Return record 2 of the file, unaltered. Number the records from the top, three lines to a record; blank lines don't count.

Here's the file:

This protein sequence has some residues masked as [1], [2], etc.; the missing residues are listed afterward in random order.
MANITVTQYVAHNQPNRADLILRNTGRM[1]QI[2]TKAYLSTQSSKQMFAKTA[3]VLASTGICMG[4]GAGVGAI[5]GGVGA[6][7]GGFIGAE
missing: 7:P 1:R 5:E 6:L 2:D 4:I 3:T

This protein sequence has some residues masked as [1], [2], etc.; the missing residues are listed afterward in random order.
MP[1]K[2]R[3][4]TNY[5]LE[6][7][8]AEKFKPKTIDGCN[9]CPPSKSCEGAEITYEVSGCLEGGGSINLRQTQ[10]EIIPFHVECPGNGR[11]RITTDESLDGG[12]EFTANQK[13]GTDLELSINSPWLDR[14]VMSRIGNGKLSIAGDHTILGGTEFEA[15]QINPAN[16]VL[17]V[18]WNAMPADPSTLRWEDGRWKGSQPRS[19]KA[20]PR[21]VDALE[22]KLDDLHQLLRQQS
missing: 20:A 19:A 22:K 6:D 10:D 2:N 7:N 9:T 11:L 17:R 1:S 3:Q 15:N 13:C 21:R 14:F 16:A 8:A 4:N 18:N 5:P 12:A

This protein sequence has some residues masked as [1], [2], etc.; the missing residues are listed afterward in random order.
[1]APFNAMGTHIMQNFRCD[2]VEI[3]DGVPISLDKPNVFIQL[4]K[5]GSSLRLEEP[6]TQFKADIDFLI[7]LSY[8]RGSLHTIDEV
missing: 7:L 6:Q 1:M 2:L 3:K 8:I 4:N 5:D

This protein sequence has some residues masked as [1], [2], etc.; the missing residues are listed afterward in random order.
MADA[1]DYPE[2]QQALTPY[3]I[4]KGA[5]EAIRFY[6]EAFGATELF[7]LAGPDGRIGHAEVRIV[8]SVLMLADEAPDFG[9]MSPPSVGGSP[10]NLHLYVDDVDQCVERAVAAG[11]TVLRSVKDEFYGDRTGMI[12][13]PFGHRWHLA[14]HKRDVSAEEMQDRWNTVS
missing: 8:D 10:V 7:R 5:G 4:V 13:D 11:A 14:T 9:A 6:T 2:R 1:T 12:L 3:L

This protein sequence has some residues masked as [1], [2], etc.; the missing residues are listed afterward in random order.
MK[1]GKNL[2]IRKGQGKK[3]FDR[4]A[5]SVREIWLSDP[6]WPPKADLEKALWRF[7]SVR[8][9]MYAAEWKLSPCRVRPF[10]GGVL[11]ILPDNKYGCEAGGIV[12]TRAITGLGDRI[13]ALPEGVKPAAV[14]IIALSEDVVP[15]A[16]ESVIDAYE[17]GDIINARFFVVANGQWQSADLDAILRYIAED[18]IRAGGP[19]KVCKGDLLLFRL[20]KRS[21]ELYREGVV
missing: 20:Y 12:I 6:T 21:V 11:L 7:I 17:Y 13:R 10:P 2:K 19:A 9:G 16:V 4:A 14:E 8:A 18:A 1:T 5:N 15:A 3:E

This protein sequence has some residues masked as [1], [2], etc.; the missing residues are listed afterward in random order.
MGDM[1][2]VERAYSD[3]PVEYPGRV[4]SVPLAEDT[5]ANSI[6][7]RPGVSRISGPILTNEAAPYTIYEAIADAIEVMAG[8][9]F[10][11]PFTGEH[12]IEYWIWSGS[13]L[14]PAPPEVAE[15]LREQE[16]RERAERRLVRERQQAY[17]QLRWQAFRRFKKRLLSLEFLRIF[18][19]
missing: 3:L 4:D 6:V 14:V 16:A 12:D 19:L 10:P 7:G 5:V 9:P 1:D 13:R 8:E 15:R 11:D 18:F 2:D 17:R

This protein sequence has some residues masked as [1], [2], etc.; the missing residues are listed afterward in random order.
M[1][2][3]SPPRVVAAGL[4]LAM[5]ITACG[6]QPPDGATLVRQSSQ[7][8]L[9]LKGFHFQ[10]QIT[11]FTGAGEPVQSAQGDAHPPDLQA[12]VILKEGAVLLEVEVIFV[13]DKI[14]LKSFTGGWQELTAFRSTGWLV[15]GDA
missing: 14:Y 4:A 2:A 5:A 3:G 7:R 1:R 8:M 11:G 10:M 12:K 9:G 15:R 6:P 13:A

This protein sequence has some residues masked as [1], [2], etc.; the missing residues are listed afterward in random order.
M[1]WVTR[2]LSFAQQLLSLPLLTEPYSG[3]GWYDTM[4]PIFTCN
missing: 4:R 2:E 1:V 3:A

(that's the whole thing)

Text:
This protein sequence has some residues masked as [1], [2], etc.; the missing residues are listed afterward in random order.
MP[1]K[2]R[3][4]TNY[5]LE[6][7][8]AEKFKPKTIDGCN[9]CPPSKSCEGAEITYEVSGCLEGGGSINLRQTQ[10]EIIPFHVECPGNGR[11]RITTDESLDGG[12]EFTANQK[13]GTDLELSINSPWLDR[14]VMSRIGNGKLSIAGDHTILGGTEFEA[15]QINPAN[16]VL[17]V[18]WNAMPADPSTLRWEDGRWKGSQPRS[19]KA[20]PR[21]VDALE[22]KLDDLHQLLRQQS
missing: 20:A 19:A 22:K 6:D 10:D 2:N 7:N 9:T 11:L 17:R 1:S 3:Q 15:N 13:C 21:R 14:F 16:A 8:A 4:N 18:N 5:P 12:A